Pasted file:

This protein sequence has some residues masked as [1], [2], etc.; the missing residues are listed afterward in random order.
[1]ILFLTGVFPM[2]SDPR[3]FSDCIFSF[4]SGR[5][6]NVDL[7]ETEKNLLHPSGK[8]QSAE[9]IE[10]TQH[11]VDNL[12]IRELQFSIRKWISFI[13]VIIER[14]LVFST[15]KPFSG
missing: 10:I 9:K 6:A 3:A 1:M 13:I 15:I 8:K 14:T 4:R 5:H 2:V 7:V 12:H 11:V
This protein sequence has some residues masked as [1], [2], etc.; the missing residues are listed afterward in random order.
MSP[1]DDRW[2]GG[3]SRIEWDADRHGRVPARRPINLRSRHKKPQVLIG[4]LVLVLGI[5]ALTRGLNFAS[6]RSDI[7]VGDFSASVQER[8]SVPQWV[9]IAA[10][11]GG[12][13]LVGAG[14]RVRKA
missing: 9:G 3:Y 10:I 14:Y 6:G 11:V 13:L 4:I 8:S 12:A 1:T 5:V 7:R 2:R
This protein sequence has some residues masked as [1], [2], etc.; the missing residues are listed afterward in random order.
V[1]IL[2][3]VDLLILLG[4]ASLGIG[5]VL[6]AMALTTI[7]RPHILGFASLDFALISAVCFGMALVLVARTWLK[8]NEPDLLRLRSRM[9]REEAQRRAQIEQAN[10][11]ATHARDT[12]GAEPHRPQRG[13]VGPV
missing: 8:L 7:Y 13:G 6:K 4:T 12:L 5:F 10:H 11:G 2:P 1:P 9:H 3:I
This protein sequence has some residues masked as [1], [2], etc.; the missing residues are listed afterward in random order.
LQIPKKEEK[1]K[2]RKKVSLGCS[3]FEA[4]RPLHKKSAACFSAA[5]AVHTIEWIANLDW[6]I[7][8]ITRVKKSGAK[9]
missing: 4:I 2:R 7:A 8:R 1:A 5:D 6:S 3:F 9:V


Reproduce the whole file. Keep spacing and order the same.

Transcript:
This protein sequence has some residues masked as [1], [2], etc.; the missing residues are listed afterward in random order.
[1]ILFLTGVFPM[2]SDPR[3]FSDCIFSF[4]SGR[5][6]NVDL[7]ETEKNLLHPSGK[8]QSAE[9]IE[10]TQH[11]VDNL[12]IRELQFSIRKWISFI[13]VIIER[14]LVFST[15]KPFSG
missing: 10:I 9:K 6:A 3:A 1:M 13:I 15:I 8:K 14:T 4:R 5:H 2:V 7:V 12:H 11:V
This protein sequence has some residues masked as [1], [2], etc.; the missing residues are listed afterward in random order.
MSP[1]DDRW[2]GG[3]SRIEWDADRHGRVPARRPINLRSRHKKPQVLIG[4]LVLVLGI[5]ALTRGLNFAS[6]RSDI[7]VGDFSASVQER[8]SVPQWV[9]IAA[10][11]GG[12][13]LVGAG[14]RVRKA
missing: 9:G 3:Y 10:I 14:Y 6:G 11:V 13:L 4:I 8:S 12:A 1:T 5:V 7:R 2:R
This protein sequence has some residues masked as [1], [2], etc.; the missing residues are listed afterward in random order.
V[1]IL[2][3]VDLLILLG[4]ASLGIG[5]VL[6]AMALTTI[7]RPHILGFASLDFALISAVCFGMALVLVARTWLK[8]NEPDLLRLRSRM[9]REEAQRRAQIEQAN[10][11]ATHARDT[12]GAEPHRPQRG[13]VGPV
missing: 8:L 7:Y 13:G 6:K 4:T 12:L 5:F 10:H 11:G 2:P 1:P 9:H 3:I
This protein sequence has some residues masked as [1], [2], etc.; the missing residues are listed afterward in random order.
LQIPKKEEK[1]K[2]RKKVSLGCS[3]FEA[4]RPLHKKSAACFSAA[5]AVHTIEWIANLDW[6]I[7][8]ITRVKKSGAK[9]
missing: 4:I 2:R 7:A 8:R 1:A 5:D 6:S 3:F 9:V